You can say this for Glenn Beck: He's charismatic, he was right on ACORN and Van Jones, and he's correct to point out that the government in Washington doesn't work for the common good. The affable Beck articulates the legitimate anger and frustration millions of Americans feel when faced by the fact that the country is in a hot mess of trouble.
But here's the thing: Beck is a white Jeremiah Wright, a crazy-pants conspiracy theorist whose worldview is rooted in the paranoid teachings of a far-right Mormon political guru named W. Cleon Skousen. Before signing up as a recruit in Beck's army, conservative Becketeers had better think long and hard about where their affable leader is taking them.
A few weeks back, the red-hot Fox News Channel phenom spent nine minutes on the air leading a seminar on public artwork in New York City. By the time he was finished, Beck had illuminated a propaganda conspiracy linking communists, fascists, the Soviet Union, the Rockefeller family and the United Nations. This is the sort of weirdo rant you expect to encounter on fringey Web sites. You don't expect to see it on national television.
But that's a big part of Beck's shtick. He's always carrying on about sinister Obamaite conspiracies threatening to overthrow the constitutional order. On the Fox & Friends morning show, Beck declared: "The Manchurian Candidate couldn't destroy us faster than Barack Obama. If you were planning a sleeper to come in and become president of the United States, this is how he would do it."
How is it that a man can call the American president a traitorous subversive and not be laughed, or booed, off the national stage? He's a happy-go-lucky Howard Beale. Paddy Chayefsky, you should have lived to see this moment.
Beck's paranoia doesn't come from nowhere. His man Skousen was a fanatical Mormon reactionary so far to the right that the Latter-day Saints church finally felt compelled to distance itself from his teaching.
Beck, an enthusiastic Mormon convert, pushes Skousen's 1981 book, The 5,000 Year Leap, a tendentious pseudo-history of the United States that interprets the founding in religious terms. Texas Gov. Rick Perry recommended it at the recent Values Voter Summit in Washington. And if the pious nationalism of that book were all you knew about Skousen, you would be hard-pressed to see what the big deal was.
But Skousen wrote many less anodyne books about politics — and held views far darker than revealed in the hokey but harmless Leap. In a 1976 lecture, the audio of which is available on the pro-Skousen site Awake AndArise.org, Skousen rails like an Old Testament prophet, quoting Mormon scriptures and detailing how Satan is working with "secret combinations" — a Mormon theological term — within political parties, churches, labor unions and the wealthy elite, especially the Rockefeller family, to bring about the "One World Order."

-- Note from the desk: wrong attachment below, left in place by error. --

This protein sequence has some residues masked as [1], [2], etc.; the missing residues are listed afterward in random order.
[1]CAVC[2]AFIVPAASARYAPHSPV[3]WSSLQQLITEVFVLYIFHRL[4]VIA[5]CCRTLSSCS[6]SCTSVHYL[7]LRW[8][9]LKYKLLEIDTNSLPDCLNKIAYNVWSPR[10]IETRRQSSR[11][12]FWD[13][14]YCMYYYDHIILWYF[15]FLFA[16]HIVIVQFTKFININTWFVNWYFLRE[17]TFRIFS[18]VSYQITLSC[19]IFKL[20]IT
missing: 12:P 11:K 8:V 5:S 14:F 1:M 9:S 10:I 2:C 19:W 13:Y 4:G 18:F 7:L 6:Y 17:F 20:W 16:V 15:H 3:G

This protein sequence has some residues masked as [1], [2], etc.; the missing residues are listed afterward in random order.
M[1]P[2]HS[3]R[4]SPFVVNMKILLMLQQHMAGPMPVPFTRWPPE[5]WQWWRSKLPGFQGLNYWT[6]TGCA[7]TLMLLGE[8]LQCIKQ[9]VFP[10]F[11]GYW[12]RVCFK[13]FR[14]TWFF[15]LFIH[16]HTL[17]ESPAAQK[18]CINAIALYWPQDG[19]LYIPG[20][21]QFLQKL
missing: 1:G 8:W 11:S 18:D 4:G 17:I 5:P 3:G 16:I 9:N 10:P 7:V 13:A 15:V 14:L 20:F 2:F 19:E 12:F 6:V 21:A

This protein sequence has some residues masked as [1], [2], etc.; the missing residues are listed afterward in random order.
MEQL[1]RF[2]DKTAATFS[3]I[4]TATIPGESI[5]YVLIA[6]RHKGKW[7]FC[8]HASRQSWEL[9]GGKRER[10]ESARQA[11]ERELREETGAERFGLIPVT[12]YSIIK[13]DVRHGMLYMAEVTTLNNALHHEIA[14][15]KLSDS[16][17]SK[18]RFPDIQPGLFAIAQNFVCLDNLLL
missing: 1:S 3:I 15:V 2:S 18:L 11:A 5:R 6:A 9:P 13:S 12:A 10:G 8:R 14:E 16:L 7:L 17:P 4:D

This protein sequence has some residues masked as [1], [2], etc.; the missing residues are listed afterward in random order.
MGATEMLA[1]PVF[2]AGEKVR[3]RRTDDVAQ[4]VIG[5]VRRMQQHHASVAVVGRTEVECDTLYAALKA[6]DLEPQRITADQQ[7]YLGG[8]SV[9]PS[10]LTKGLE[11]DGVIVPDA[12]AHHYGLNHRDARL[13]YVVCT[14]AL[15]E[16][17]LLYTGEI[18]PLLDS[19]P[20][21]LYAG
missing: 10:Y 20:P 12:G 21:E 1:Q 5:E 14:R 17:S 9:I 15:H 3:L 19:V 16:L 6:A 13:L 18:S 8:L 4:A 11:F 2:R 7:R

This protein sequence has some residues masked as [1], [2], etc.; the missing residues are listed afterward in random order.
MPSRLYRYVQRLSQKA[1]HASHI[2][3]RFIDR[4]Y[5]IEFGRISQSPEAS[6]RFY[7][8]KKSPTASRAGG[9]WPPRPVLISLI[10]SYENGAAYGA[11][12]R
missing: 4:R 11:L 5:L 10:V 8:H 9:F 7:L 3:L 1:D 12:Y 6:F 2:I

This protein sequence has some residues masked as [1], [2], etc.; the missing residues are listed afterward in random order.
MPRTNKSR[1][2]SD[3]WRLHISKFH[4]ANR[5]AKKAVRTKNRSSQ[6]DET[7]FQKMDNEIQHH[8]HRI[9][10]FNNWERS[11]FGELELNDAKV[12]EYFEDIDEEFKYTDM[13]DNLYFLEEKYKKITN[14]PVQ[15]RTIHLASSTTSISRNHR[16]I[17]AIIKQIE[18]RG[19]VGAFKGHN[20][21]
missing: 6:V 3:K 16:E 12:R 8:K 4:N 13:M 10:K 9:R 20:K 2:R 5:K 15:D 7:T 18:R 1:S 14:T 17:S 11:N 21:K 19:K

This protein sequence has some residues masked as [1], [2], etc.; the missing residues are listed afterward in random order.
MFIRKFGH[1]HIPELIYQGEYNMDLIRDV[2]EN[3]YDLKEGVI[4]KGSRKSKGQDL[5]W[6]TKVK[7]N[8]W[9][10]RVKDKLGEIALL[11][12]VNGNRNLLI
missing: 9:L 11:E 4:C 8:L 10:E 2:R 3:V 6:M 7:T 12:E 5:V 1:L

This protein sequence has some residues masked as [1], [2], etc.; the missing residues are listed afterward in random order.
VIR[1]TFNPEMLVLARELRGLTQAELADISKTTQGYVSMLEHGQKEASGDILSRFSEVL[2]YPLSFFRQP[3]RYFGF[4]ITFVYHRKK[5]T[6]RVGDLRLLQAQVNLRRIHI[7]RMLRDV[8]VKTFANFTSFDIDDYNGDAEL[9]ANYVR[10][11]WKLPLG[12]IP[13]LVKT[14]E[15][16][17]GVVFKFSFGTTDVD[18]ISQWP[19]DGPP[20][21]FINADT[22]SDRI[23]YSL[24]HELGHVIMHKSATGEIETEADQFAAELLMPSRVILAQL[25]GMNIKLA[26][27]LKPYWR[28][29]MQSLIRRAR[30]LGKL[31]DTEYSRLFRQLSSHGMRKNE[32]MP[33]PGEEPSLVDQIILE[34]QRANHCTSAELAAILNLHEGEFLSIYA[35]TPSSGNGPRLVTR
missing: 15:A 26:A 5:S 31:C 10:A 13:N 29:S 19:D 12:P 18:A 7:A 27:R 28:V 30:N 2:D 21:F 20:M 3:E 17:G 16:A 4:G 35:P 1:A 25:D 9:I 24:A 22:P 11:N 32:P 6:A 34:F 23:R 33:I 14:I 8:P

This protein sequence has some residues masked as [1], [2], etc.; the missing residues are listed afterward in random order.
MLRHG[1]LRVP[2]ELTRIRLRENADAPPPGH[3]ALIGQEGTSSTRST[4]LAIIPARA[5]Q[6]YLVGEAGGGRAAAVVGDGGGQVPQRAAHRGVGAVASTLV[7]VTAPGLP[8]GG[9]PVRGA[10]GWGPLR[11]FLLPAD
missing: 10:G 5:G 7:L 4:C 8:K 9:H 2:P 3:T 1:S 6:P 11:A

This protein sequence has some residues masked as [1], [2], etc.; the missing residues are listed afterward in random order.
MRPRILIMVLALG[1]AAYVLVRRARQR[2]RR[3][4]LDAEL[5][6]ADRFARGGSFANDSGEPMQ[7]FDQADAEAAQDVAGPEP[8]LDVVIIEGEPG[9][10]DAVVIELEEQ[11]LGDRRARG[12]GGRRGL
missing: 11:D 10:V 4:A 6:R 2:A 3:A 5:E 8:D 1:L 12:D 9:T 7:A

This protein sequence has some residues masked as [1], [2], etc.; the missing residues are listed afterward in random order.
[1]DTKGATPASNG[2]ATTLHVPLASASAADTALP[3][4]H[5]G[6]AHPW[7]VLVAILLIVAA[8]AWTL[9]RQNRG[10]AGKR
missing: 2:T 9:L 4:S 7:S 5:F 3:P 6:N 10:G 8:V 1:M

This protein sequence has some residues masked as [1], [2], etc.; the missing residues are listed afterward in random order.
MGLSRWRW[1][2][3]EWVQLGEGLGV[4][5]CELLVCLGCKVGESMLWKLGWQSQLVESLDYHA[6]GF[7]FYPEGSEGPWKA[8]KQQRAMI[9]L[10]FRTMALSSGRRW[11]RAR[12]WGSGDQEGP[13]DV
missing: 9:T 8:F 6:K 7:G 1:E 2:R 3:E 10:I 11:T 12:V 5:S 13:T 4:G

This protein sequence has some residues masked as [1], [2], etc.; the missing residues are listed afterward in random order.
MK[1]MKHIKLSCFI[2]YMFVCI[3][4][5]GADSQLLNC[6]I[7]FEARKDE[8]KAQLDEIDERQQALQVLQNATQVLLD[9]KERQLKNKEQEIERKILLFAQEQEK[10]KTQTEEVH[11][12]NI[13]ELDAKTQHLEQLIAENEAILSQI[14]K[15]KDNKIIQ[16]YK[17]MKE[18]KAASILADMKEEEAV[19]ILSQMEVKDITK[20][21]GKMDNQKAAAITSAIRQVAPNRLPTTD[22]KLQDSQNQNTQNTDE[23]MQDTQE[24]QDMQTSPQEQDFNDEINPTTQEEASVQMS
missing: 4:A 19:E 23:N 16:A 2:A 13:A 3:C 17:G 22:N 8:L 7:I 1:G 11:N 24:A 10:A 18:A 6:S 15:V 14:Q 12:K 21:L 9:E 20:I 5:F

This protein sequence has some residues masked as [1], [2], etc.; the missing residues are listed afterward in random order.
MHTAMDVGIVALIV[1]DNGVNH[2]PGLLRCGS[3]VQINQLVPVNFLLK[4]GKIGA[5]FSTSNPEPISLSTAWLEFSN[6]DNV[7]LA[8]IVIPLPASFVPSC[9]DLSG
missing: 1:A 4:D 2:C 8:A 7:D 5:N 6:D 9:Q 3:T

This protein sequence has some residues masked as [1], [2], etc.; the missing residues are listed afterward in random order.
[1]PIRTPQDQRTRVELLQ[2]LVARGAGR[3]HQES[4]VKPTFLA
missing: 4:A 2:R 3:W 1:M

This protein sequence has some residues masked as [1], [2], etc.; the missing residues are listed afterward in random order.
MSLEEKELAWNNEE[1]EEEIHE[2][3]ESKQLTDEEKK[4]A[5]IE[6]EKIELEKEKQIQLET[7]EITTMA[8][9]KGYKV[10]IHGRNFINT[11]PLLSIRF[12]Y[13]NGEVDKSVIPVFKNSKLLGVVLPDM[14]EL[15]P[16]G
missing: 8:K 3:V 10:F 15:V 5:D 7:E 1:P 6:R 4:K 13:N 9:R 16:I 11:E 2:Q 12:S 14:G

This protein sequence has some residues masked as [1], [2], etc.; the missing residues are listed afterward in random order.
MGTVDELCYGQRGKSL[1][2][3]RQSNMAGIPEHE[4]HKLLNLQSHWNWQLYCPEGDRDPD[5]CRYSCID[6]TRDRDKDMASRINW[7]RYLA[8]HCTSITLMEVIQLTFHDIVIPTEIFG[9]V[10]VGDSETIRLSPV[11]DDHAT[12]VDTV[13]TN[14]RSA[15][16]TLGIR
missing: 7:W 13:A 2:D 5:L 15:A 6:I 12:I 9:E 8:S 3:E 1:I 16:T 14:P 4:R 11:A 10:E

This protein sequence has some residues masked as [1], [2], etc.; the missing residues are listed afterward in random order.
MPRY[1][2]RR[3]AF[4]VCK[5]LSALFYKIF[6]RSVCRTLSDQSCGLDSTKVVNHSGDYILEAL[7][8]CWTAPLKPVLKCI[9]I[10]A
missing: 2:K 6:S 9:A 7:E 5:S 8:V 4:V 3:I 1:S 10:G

Skousen, like his follower Beck, is obsessed with the idea that these secret combinations are conniving to overthrow the U.S. Constitution. Though it is not part of official LDS doctrine, some Mormons believe in an apocalyptic prophecy attributed to church founder Joseph Smith, who supposedly taught that the Constitution would one dark day be hanging by a thread and that Mormon elders would rescue it.
The pudgy, sweet-natured Beck offers a more palatable form of this paranoia — but all his fruit and sugar can't hide the Skousenite firewater. How ironic that conservative Christians who unjustly dunned conventional Mitt Romney because of his LDS faith are uncritically backing the squirrelly Beck, who looks like he's casting himself as hero of a prophetic Mormon melodrama.
There are conservatives who know perfectly well that Beck is an unhinged buffoon who traffics in crude, ridiculous ideas. But unlike the hapless GOP, he's popular and effective in the political war against Obama. So these conservative cynics adopt a "no enemies to the right" approach to Beck, even though he's mainstreaming the ooga-booga worldview of a crank prophet who believed, with the John Birch Society, that Eisenhower was a closet commie.
This is foolish. Not every enemy of Obama is a friend to conservatism. In 1962, in a time when conservatives needed all the help they could get, William F. Buckley nevertheless published in National Review a lengthy denunciation of paranoid Bircher Robert Welch. How long, Buckley asked, can the right tolerate his malicious gibberish without losing credibility? National Review eventually sidelined the Birchers for good over their "psychosis of conspiracy," thus doing the right an enormous service by making conservatism more credible with the American mainstream.
Today, poor Bill is in the grave, Glenn Beck's ratings are soaring, and most conservatives don't see what the problem is. One way or another, they will.
Rod Dreher is a Dallas Morning News editorial columnist.